"Tell me about your in-country adoption program?  Have there been any attempts to place this child domestically?"
Favorable answer: We try to place children with suitable adoptive families in DRC before making them available for international adoption. There are Congolese families willing to adopt, especially young, healthy children.  There is a huge informal network of foster homes, usually of extended family members, throughout Congo.
"Red flag" answer: The orphanage claims that Congolese are not willing or able to adopt.

"Can you give us a fee schedule, and are there any extra fees or additional costs that I should be aware of?"
Favorable answer: Here are a list of our fees. The fees should be itemized and should make sense.
"Red flag" answer: Attorney/agency will not firmly commit to amount upfront (or has a history of being unreliable) or the fees change during the process without a clear reason. Fees classified as a "foreign program fee" or "humanitarian assistance" need to be explained fully.  After the adoption the agency refuses to itemize at least 90% of the money spent (and it should be collaborated that those are industry standard and consistent to other adoptions in DRC).  Red flags--refusing to say where the money was used, saying that it is impossible to get receipts in DRC, saying "this is Africa", that's how it is.  Saying that it is for humanitarian reasons and not showing proof of accountability, transparency, and follow-up.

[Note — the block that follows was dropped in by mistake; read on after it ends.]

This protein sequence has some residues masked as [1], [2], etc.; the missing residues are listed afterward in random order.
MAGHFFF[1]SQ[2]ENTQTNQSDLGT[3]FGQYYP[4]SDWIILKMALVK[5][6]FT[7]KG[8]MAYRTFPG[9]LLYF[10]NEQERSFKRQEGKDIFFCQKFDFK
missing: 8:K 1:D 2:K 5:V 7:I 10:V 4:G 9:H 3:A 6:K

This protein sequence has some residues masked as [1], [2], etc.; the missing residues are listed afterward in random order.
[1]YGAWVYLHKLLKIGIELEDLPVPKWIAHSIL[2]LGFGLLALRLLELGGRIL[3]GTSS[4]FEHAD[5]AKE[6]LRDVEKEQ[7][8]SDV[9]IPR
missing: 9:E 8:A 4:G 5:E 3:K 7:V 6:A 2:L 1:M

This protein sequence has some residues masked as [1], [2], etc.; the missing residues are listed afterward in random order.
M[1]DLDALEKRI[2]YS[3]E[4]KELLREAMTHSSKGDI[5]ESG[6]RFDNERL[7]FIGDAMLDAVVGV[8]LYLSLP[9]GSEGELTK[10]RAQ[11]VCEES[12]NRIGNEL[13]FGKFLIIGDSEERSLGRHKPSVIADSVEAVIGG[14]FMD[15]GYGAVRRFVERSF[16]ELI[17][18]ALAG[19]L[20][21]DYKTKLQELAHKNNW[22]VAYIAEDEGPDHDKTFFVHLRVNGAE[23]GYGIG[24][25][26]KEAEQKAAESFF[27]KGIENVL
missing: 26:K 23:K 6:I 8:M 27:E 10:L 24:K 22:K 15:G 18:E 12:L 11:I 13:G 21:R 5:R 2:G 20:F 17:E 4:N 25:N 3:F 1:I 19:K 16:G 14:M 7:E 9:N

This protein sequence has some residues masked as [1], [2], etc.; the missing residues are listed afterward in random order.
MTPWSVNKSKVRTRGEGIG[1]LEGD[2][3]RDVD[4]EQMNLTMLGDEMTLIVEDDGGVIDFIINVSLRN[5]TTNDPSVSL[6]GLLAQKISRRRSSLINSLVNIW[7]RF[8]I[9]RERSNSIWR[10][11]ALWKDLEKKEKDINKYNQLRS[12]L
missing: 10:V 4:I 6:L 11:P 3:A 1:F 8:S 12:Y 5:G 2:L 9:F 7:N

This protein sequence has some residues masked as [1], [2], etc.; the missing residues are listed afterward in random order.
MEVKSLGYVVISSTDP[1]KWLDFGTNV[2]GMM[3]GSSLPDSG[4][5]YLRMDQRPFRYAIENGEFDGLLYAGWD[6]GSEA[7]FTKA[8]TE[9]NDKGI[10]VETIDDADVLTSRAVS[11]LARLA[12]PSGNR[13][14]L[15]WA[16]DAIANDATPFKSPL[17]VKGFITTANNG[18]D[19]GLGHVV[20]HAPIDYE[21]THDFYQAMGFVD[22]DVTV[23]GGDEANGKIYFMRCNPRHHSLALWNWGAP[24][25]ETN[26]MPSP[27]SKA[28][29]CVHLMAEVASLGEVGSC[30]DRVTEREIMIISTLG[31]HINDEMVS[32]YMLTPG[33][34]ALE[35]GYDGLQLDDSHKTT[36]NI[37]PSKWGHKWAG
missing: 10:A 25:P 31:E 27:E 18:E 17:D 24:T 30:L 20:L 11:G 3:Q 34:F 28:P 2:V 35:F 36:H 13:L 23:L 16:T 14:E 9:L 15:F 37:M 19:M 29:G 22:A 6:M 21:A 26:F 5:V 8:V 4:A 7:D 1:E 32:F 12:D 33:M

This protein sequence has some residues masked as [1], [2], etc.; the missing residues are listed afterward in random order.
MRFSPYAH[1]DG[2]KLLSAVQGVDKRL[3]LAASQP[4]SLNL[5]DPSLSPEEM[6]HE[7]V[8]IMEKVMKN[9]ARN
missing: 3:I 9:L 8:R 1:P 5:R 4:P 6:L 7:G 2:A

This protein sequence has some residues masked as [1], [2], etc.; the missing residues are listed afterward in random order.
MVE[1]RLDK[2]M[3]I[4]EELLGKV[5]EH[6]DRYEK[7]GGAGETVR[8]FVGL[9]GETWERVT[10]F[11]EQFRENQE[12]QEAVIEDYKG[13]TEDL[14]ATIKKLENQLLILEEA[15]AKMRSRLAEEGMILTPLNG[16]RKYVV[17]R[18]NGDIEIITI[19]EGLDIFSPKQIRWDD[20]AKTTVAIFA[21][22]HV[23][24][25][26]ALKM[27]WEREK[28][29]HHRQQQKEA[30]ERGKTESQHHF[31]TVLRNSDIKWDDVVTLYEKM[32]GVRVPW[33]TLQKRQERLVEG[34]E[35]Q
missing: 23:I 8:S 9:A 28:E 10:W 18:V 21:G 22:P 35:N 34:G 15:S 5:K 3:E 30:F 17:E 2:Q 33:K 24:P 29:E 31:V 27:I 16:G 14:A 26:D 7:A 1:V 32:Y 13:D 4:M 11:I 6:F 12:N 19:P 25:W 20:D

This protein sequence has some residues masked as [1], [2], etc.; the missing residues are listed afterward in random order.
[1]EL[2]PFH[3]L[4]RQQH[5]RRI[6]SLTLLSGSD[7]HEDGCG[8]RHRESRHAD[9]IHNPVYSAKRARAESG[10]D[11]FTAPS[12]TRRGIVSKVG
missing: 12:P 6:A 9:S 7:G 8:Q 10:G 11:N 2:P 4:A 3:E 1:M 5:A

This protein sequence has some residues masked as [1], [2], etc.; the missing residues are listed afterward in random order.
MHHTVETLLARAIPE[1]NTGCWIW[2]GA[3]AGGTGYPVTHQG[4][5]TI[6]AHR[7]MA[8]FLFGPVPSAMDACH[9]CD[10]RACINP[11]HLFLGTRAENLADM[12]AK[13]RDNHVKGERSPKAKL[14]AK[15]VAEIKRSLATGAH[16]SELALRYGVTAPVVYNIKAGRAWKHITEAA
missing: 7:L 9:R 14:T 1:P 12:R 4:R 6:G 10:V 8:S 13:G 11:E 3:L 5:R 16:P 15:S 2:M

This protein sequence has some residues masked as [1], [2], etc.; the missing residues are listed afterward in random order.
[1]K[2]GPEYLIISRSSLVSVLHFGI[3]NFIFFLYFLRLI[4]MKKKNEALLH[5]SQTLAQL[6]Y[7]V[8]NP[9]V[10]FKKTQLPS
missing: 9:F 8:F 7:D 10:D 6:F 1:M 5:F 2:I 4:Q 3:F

‎"Do you require families to make a donation to the orphanage?"
Favorable answer: No (in most cases). It may be appropriate for parents to pay for documented expenses incurred by the home during the adoption process. Some adoption agencies may ask families to pay fees that support humanitarian programs in the country or around the world. If this is the case, you need to ask if any donations are made to the orphanage in exchange for each child placed for adoption. It is best if the humanitarian programs are not dependent on children being placed for adoption.
"Red flag" answer: Yes.  When orphanages rely on support from adoptive families or adoption agencies, they become financially dependent on continuing to place children for international adoption.  Which then motivates them to produce children for adoption to continue the support.